1. (Science: botany) The name of several cruciferous plants of the genus brassica (formerly sinapis), as white mustard (B. Alba), black mustard (B. Nigra), wild mustard or charlock (B. Sinapistrum).
There are also many herbs of the same family which are called mustard, and have more or less of the flavor of the true mustard; as, bowyer’s mustard (Lepidium ruderale); hedge mustard (Sisymbrium officinale); mithridate mustard (Thlaspi arvense); tower mustard (Arabis perfoliata); treacle mustard (Erysimum cheiranthoides).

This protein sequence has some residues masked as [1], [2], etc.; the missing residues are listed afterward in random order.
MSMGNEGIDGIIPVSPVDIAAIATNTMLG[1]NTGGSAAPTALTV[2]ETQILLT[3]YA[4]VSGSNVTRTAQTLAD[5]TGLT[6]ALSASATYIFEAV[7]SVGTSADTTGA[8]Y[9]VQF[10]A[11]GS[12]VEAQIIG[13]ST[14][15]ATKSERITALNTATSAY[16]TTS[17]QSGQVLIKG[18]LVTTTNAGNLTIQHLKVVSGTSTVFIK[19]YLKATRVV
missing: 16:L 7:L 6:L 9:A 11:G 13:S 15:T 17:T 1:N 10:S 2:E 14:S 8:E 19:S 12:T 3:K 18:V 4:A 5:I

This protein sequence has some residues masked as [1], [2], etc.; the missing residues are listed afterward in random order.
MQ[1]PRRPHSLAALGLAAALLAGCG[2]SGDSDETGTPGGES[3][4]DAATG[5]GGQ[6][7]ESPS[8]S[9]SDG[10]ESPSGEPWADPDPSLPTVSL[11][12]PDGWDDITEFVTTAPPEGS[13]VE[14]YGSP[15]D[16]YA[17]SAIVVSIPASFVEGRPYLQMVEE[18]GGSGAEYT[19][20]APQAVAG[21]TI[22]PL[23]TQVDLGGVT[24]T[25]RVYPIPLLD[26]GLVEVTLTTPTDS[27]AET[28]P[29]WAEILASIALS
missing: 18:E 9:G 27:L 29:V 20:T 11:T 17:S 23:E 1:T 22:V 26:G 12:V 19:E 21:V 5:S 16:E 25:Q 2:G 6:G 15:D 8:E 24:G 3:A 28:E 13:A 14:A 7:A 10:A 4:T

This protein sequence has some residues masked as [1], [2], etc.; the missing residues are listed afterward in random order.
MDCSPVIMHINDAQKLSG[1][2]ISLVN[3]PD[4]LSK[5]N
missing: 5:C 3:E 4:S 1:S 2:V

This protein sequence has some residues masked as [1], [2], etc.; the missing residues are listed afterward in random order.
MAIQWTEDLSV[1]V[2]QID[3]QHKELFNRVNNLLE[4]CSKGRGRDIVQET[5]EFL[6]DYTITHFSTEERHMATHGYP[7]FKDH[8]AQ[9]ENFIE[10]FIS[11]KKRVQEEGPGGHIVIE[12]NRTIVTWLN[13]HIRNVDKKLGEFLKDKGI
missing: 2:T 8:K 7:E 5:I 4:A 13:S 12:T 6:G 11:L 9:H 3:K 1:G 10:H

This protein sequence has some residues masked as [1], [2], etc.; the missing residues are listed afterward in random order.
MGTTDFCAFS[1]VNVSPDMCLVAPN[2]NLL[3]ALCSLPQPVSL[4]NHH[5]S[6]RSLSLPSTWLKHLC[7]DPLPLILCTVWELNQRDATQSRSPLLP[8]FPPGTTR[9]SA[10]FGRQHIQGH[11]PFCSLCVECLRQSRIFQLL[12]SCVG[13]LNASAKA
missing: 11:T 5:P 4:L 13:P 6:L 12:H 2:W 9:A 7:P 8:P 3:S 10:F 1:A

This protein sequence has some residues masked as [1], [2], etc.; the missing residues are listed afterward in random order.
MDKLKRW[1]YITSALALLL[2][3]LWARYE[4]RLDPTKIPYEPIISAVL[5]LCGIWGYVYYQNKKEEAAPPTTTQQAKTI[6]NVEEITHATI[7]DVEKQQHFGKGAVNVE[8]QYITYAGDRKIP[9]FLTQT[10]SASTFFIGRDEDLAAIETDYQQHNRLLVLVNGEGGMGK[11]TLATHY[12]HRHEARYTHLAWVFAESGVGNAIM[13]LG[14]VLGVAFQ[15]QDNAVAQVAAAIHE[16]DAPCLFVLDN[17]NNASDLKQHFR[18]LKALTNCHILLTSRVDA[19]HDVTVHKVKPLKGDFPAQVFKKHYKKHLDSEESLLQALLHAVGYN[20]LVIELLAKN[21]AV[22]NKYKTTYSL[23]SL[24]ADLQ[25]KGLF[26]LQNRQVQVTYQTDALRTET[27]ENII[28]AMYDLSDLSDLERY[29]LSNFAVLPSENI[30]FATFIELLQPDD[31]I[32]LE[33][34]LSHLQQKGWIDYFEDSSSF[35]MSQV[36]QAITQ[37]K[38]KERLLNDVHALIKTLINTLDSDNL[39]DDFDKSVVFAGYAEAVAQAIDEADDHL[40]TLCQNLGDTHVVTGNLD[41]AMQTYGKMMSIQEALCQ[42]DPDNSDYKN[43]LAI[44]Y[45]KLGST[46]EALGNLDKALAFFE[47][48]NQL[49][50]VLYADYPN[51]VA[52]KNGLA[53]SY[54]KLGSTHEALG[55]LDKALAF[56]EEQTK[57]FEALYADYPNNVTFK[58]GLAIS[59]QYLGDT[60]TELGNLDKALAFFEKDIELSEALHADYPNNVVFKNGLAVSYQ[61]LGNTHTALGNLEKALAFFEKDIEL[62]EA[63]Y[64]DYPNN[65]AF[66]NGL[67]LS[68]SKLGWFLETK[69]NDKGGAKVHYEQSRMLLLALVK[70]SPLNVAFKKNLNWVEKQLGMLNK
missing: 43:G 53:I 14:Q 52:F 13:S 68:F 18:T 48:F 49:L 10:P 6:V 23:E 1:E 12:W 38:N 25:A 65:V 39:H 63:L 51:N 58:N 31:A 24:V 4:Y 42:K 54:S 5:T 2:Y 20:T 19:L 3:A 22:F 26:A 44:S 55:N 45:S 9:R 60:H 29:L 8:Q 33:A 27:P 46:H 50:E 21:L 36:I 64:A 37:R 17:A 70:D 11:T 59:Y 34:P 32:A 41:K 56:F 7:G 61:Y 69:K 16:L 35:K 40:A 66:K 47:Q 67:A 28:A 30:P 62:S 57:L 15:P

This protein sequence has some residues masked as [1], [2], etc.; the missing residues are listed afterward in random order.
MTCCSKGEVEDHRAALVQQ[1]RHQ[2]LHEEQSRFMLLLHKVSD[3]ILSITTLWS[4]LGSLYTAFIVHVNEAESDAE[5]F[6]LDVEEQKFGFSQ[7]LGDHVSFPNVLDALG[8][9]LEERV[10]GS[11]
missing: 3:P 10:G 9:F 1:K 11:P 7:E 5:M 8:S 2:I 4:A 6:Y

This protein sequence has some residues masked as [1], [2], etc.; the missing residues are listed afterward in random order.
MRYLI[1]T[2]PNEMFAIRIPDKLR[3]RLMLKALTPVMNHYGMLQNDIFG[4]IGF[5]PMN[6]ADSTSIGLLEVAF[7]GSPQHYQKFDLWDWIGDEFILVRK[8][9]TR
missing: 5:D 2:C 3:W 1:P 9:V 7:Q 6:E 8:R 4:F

2. A powder or a paste made from the seeds of black or white mustard, used as a condiment and a rubefacient. Taken internally it is stimulant and diuretic, and in large doses is emetic.
Origin: OF. Moustarde, F. Moutarde, fr. L. Mustum must, mustard was prepared for use by being mixed with must. See Must.